12
$\begingroup$

In contrast to the perfect periodic bulk materials, now computational approaches are moving towards modelling ‘real’ materials or solid solutions with dopants, dislocations, grain boundaries and interfaces [1]. For example, the special quasirandom structures (SQS) approach is one way of modelling random alloys with statistical site occupations [2].

So my question is, what are other ab initio/theoretical approaches of modelling disorder in materials and what disorder are they good at modelling?

References

[1] Yang, Y., Chen, C., Scott, M. et al. Deciphering chemical order/disorder and material properties at the single-atom level. Nature 542, 75–79 (2017). https://doi.org/10.1038/nature21042

[2] Alex Zunger, S.-H. Wei, L. G. Ferreira, and James E. Bernard Special quasirandom structures Phys. Rev. Lett. 65, 353 – Published 16 July 1990

$\endgroup$
6
$\begingroup$

Better late than never for a partial answer.

I have worked with modeling the disorder of coverage on surfaces of materials. Recently we published a paper where we give a very general approach to modeling adsorbate-adsorbate interactions which we have seen is a problem in current literature. By using non-ideal buildups of coverage (where each adsorbate is not equally spaced), we have been able to identify better models of NO coverage on Pt3Sn. You can see below that at accessible high coverages, the structure is heavily disordered and would be incredibly difficult to find.

enter image description here

A large problem with modeling disorder is getting any useful information out of it. This problem needs to be solved before very disordered models will give better results than ideal models. In contrast to the comment by Camps, I don't feel making a good disordered model is difficult, the hard part is understanding what part of the disorder is actually relevant to the result.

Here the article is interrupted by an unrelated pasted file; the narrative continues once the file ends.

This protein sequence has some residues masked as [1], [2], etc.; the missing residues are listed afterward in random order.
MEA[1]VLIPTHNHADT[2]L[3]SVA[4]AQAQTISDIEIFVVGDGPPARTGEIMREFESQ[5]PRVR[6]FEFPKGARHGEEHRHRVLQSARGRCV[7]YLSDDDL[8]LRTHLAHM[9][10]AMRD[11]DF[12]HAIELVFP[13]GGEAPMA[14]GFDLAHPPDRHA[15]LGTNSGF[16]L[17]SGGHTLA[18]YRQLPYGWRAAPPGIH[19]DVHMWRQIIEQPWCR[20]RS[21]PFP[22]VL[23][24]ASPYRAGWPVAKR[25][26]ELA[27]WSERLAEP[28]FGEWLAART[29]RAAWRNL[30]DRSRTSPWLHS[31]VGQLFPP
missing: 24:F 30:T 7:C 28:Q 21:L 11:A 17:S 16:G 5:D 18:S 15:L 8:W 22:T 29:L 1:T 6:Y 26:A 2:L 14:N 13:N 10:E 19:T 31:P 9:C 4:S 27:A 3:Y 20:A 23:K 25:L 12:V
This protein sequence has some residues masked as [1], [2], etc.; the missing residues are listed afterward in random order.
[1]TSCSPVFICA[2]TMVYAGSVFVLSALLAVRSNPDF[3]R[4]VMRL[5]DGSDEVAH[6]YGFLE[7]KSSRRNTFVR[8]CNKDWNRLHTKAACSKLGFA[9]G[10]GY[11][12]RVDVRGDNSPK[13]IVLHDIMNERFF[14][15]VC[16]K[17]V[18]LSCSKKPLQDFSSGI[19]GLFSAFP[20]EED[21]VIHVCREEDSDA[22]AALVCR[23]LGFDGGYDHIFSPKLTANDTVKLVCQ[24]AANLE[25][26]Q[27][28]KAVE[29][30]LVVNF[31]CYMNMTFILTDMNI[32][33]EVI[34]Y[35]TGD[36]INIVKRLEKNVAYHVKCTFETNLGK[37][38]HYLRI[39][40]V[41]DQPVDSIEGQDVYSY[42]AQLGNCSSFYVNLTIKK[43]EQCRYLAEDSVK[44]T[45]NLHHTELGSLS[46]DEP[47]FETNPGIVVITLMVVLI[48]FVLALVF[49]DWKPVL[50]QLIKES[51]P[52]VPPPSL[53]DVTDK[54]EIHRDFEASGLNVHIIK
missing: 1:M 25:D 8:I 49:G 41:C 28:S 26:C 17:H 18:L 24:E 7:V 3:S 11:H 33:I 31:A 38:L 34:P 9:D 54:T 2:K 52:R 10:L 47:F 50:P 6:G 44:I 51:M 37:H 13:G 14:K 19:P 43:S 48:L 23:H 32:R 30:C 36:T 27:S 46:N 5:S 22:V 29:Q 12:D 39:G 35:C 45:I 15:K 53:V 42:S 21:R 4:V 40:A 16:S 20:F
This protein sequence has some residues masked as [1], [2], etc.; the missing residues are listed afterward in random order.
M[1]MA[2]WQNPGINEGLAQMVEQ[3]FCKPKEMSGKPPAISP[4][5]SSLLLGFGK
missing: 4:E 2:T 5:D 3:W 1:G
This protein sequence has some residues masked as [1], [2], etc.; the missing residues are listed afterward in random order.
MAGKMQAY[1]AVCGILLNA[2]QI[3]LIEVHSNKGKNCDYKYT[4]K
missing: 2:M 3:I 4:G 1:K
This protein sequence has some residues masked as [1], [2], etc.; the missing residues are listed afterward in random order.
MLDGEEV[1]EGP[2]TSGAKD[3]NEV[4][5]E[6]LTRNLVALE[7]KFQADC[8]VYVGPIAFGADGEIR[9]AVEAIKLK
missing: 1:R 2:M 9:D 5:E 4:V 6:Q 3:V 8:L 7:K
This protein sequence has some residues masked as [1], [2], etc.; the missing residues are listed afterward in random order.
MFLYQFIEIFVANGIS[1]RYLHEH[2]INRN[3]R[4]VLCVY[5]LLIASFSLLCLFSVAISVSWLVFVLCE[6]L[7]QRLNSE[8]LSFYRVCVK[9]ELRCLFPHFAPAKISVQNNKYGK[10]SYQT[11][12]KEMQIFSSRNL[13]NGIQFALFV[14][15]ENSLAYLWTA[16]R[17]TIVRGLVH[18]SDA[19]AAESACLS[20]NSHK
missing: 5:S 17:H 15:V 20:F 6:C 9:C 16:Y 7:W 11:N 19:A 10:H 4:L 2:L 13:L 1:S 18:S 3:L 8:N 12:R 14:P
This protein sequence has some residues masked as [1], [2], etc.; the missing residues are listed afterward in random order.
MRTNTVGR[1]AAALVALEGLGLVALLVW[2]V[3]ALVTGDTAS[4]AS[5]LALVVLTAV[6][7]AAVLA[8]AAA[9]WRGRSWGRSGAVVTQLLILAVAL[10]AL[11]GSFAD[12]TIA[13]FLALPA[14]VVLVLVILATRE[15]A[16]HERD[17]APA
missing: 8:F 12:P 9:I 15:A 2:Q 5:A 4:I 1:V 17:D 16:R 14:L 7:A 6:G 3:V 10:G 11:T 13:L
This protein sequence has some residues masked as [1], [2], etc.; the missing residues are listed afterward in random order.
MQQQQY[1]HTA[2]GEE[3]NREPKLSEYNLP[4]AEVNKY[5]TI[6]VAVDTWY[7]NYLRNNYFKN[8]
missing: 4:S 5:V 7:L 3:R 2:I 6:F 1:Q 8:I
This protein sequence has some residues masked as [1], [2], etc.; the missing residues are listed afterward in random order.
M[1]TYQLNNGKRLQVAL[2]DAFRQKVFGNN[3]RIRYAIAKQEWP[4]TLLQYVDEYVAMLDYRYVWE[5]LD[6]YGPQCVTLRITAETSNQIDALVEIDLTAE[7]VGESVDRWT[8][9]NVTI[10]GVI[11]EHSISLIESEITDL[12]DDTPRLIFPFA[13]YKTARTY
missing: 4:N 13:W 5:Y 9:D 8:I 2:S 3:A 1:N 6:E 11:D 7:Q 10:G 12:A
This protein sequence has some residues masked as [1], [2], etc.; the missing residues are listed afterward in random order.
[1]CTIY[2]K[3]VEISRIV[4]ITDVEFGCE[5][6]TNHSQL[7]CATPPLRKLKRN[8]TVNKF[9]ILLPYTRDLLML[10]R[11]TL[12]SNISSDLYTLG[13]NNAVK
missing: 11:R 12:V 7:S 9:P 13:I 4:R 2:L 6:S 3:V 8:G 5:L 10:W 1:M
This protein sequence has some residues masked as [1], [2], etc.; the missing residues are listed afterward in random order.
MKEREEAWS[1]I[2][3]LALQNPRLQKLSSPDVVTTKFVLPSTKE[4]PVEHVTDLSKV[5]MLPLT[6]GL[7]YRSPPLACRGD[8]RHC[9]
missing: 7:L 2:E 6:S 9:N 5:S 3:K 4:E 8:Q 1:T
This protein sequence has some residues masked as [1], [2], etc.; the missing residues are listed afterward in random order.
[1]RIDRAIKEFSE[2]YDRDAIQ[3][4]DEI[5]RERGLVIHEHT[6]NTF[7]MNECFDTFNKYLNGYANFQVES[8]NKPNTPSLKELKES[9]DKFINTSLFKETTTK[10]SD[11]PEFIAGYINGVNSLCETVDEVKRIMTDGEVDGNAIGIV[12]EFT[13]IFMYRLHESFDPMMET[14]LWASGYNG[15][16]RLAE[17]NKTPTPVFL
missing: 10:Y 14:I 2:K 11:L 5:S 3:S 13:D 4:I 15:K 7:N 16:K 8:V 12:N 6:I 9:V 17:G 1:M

$\endgroup$
4
$\begingroup$

A very neat recent development for the modelling of disorder is the so-called localization landscape theory, first introduced here.

Consider a general Hamiltonian $\hat{H}=-\frac{\hbar^2}{2m}\nabla^2+V$. The landscape function $u$ is defined as the solution to this equation:

$$ \hat{H}u=1. $$

This innocent-looking landscape function has been shown to encode a great deal of information for studying the complex energy landscapes associated with disorder. For example, it can be shown that (i) the eigenstates $\psi(\mathbf{r})$ and eigenenergies $E$ of the Hamiltonian obey $|\psi(\mathbf{r})|\leq Eu(\mathbf{r})$, so that the localization landscape function $u$ delimits localization regions in space, or that (ii) the function $W(\mathbf{r})=1/u(\mathbf{r})$ acts as a confining potential that controls quantities like the exponential decay of Anderson localized states.

The localization landscape theory has recently been adopted in materials simulations of disorder. This series of three papers provides a very comprehensive introduction to the theory, and a demonstration of what is possible:

  1. Basic theory and modelling: paper.
  2. Urbach tails of disordered InGaN alloy quantum well layers: paper.
  3. Carrier transport and recombination in light emitting diodes: paper.
$\endgroup$

Your Answer

By clicking “Post Your Answer”, you agree to our terms of service, privacy policy and cookie policy

Not the answer you're looking for? Browse other questions tagged or ask your own question.